Fair comment Jennifer,but, i did say that was only my experience both times, mum first then wife (although it is debatable who was looking after whome.
All I can say is round here it didn't work for me or either of the (late) ladies in my life and neither are in a position to argue (without a Ouija board).
K
 

jennifer1967

Registered User
Mar 15, 2020
23,397
0
Southampton
Fair comment Jennifer,but, i did say that was only my experience both times, mum first then wife (although it is debatable who was looking after whome.
All I can say is round here it didn't work for me or either of the (late) ladies in my life and neither are in a position to argue (without a Ouija board).
K
some are useless and dont even try to understand. ive met a few of them as well. some are just not interested. it helps if they are honest rather than bumbling along.
 

Kevinl

Registered User
Aug 24, 2013
6,266
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Salford
some are useless and dont even try to understand. ive met a few of them as well. some are just not interested. it helps if they are honest rather than bumbling along.
I hope/pressume it's the medical community you're talking about not me?
K
 

Lawson58

Registered User
Aug 1, 2014
4,361
0
Victoria, Australia
Because the G in GP stands for General. They vary in quality but too many "seem" from what I've read on here over the years to be very reluctant to spot/acknowledge the signs. Maybe that's just my experience, mum first then my wife.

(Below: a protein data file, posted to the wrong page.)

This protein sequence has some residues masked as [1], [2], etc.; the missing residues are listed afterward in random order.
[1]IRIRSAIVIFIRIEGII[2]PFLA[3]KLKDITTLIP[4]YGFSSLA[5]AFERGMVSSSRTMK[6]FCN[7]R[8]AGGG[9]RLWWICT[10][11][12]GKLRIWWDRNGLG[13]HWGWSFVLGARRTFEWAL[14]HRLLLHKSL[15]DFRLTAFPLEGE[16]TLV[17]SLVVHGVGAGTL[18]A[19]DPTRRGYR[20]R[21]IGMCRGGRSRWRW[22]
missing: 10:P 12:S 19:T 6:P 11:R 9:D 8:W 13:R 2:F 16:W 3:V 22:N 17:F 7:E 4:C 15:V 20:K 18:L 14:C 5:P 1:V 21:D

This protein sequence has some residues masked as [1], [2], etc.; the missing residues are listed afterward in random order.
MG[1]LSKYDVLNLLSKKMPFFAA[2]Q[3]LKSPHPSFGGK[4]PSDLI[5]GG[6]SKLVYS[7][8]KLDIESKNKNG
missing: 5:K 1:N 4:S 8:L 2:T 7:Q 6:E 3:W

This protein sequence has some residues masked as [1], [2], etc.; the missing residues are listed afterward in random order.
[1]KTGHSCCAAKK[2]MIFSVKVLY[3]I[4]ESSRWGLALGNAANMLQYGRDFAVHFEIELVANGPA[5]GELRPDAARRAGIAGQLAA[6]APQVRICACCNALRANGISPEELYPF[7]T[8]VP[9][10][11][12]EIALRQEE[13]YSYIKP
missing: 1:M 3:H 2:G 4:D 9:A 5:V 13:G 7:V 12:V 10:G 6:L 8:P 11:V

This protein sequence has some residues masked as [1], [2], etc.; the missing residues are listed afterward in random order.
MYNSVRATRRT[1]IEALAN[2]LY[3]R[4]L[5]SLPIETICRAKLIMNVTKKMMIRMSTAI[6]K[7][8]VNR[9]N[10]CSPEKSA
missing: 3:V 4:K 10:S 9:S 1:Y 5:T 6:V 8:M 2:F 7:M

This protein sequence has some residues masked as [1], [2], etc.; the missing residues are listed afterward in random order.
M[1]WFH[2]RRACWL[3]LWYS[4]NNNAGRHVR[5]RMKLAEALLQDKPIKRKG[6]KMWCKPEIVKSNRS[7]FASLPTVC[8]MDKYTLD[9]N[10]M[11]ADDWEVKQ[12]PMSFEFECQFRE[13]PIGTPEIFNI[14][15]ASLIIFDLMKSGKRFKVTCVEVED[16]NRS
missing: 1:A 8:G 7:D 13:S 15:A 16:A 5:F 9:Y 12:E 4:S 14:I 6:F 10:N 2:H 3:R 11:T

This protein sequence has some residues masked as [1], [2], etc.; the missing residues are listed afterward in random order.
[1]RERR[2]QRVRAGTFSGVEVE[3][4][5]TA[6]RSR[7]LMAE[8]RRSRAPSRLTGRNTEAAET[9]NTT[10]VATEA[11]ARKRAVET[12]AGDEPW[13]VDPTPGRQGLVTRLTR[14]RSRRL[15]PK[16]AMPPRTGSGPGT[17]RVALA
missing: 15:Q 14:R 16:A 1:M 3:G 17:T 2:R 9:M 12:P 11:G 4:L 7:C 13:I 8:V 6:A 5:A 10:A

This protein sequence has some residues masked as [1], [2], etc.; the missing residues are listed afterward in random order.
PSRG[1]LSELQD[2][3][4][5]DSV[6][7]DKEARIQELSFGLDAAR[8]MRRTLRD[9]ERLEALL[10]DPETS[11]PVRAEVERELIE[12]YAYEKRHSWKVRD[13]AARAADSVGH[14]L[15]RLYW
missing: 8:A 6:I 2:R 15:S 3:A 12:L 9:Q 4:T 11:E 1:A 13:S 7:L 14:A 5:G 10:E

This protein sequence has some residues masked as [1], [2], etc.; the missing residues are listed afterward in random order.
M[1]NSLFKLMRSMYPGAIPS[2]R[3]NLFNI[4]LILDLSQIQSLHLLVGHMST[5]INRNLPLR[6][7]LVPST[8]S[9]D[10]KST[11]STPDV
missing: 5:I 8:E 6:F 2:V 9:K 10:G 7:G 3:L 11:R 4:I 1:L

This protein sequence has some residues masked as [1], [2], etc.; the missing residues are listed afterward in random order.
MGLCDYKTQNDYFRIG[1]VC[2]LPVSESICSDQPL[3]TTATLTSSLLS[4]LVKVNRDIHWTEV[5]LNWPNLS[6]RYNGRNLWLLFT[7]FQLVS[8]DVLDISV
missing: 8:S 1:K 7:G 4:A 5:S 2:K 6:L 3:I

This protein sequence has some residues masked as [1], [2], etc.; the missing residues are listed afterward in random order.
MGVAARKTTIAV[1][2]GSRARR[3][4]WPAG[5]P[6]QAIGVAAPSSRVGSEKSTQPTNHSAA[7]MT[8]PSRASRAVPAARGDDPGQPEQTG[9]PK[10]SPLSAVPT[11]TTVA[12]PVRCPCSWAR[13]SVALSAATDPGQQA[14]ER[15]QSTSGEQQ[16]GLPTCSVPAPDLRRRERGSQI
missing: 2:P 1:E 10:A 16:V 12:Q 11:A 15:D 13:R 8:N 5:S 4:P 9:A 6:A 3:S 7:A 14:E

Maybe more specialist doctors or nurses would help...well you can dream.
K
Yes, but they are expected to do lots of training (in Australia anyway) before they get their certification. They are supposed to be jack of all trades but master of none. Our GP will always say that he doesn’t know something and we appreciate that.

And our specialist doctor was more than useless.
 

Toopie28

Registered User
Jun 7, 2022
283
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We're all going through this hell together @Kevinl - love that by the way. And going to use it in my head, if you don't mind.

Some may have had different experiences with their doctors (GP's) but for the most part - it's what we are stuck with. @jennifer1967 - admirable that your GP knew her limitations.

I'll never forget when I had to have Ma assessed.
This very young doctor went through the test they give and she asked Ma to spell "World" backwards.
I said, um she wouldn't really know that anyway - maybe in Italian but not backwards...
Pfftttt, she said - I would think she could at least do that...
It took all my might not to lunge at her.

The doctor that is educated in dementia was brilliant with her. She ended up ripping up the test and said - ok, let's talk.
 

Gasnthat

Registered User
Jun 6, 2022
11
0
In October my wife's congnivity took a sudden turn for the worse. I got a test and she had cystitis. After two months and no return to "normal" I took her (she was reluctant) back to the doctor's, resulting in a negative test for a U T I. The doctor ordered blood tests and the result was a vitamin B12 deficiency. Long story, short after googling it it's another reason for cognitive decline.
She is now on B12 with more blood tests in three months.
Moral is don't give up, keep insisting the doctor explores every possible cause.